Stock Basics (Part 1) — What Is A Stock?

Alibaba Chairman Jack Ma celebrates his company's IPO at the New York Stock Exchange on September 19, 2014  — The Biggest Stock Offering In History. (Photo: Mark Lennihan/AP   

Alibaba Chairman Jack Ma celebrates his company's IPO at the New York Stock Exchange on September 19, 2014  — The Biggest Stock Offering In History. (Photo: Mark Lennihan/AP


Stock Basics (Part 1) — What Is A Stock?

Author: Emmanuel Modu ( )

A stock represents ownership in a company. Therefore, when you purchase stock, you become part owner of the company. The number of shares of a company's stock that you own generally indicates what portion of the company you own. For example, Walt Disney has sold 1.72 billion shares to the public. So if you owned ten shares of the company's stock, the percentage of the company you would own is .0000006% (10/1,720,000,000 = .0000006%). In general, companies sell stock to the public through a process called an Initial Public Offering (IPO) in order to get enough money to build their businesses. At the time of this writing, the biggest IPO in history was on September 20, 2014 when Alibaba Group Holdings (stock symbol: BABA) raised about $25 billion.

Now, let's consider what a stock is not. When you purchase stock, you are investing in a company. This is very different from when you purchase a corporate bond in which you are lending money to a company. When you buy the stock of a com¬pany, there is no guarantee that you will get your money back or that your stock will go up in value. By contrast, when you purchase a corporate bond, you will be repaid unless the company goes bankrupt. Even if the company does go bankrupt, the company's lenders will get paid back first (with the proceeds of the sale of the company's assets) before the stockholders get a penny. Because those who own stock in a company take on more risk than those who lend money to the company, it's important that Teenvestors (see definition of Teenvestor) understand the basics of the stock market.



There are two basic types of stocks:

•    Common Stock. Owning common stock entitles you to a share of a company's profit if the company decides to distribute those earnings by paying dividends. Common stock¬holders can also vote to determine a company's leadership and they can get a piece of the company’s remaining value if it ever has to be sold due to bankruptcy.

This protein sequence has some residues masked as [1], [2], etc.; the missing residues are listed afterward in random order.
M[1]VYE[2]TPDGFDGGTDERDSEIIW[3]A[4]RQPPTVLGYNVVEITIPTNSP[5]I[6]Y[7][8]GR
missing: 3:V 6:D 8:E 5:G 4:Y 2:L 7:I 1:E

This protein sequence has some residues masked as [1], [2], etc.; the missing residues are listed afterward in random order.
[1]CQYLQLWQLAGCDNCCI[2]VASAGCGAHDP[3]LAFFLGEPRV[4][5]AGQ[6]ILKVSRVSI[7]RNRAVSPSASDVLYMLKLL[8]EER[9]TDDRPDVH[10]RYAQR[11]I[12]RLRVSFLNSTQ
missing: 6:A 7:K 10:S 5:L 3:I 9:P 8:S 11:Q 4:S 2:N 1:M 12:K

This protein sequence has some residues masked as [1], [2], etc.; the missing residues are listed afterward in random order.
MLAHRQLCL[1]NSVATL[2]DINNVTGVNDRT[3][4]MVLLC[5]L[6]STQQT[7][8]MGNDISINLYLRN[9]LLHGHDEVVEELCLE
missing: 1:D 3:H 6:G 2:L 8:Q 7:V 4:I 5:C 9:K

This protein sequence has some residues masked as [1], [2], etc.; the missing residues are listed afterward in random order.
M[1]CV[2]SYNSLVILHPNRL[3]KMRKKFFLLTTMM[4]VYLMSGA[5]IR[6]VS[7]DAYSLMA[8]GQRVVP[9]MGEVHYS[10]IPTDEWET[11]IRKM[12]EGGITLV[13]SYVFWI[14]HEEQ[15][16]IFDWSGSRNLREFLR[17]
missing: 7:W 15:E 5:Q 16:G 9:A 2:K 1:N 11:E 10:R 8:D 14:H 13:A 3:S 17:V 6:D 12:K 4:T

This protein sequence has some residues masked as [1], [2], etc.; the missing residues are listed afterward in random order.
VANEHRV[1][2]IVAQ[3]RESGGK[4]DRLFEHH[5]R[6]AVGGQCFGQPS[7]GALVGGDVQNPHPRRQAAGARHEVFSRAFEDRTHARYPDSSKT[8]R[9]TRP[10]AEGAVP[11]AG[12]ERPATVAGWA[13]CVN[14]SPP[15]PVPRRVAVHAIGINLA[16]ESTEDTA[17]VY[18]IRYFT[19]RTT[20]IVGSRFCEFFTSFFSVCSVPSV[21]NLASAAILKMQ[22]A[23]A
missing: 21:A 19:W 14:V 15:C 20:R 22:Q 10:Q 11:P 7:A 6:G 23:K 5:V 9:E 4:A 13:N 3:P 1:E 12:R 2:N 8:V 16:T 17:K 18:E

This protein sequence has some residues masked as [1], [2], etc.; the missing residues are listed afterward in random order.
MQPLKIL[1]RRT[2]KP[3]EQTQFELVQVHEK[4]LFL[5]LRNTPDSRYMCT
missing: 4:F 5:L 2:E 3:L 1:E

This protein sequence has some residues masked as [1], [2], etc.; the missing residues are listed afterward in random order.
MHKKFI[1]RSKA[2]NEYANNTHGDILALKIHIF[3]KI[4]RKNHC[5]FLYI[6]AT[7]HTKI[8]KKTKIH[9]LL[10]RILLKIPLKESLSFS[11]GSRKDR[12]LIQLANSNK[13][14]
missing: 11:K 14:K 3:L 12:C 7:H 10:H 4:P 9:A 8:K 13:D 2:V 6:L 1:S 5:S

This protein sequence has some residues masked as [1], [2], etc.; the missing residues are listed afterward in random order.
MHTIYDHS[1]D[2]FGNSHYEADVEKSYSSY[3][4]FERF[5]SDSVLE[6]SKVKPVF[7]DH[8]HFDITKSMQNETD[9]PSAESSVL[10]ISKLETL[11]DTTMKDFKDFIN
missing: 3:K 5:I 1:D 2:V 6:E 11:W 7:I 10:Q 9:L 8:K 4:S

•    Preferred Stock. Preferred stock generally pays a fixed rate of dividends. More important, the preferred stock dividends must be paid before common stockholders get their dividends. Because pre-ferred stockholders get fixed dividends, they are not entitled to a larger share of the profits if the company does extremely well. On the other hand, they are taking on less risk because, if the company does poorly, they still get paid dividends before the common stockholders.


One of the ways investors classify companies is by size. The size of a com¬pany is important to investors because big companies are generally consid¬ered less risky (for example, safer) than tiny companies. This is because, as a rule of thumb, the value of the stock of a big company does not move up and down as quickly as the value of the stock of a small company. In addition, the profits of big companies generally don't grow or shrink as fast as the profits of small companies.

The size of a company is measured by its market capitalization, or market cap, as it is commonly known. Market cap is the total market value of a company's outstanding stock and it can be calculated as follows:

Market Cap = Price per Share * Number of Common Shares Outstanding

Market caps are classified in four main categories: large-caps, mid-caps, small-caps, and micro-caps. We recommend that Teenvestors invest in large-cap and mid-cap stocks—at least for your first few stock purchases. For example, General Electric stock is considered a large-cap stock. At the time of this writing, the market cap of General Electric was about $262 billion. 

Teenvestors can get information about companies at several sites. We usually reference the following sites:

You can get information about stock prices, market capitalization, and other information about companies through these sites.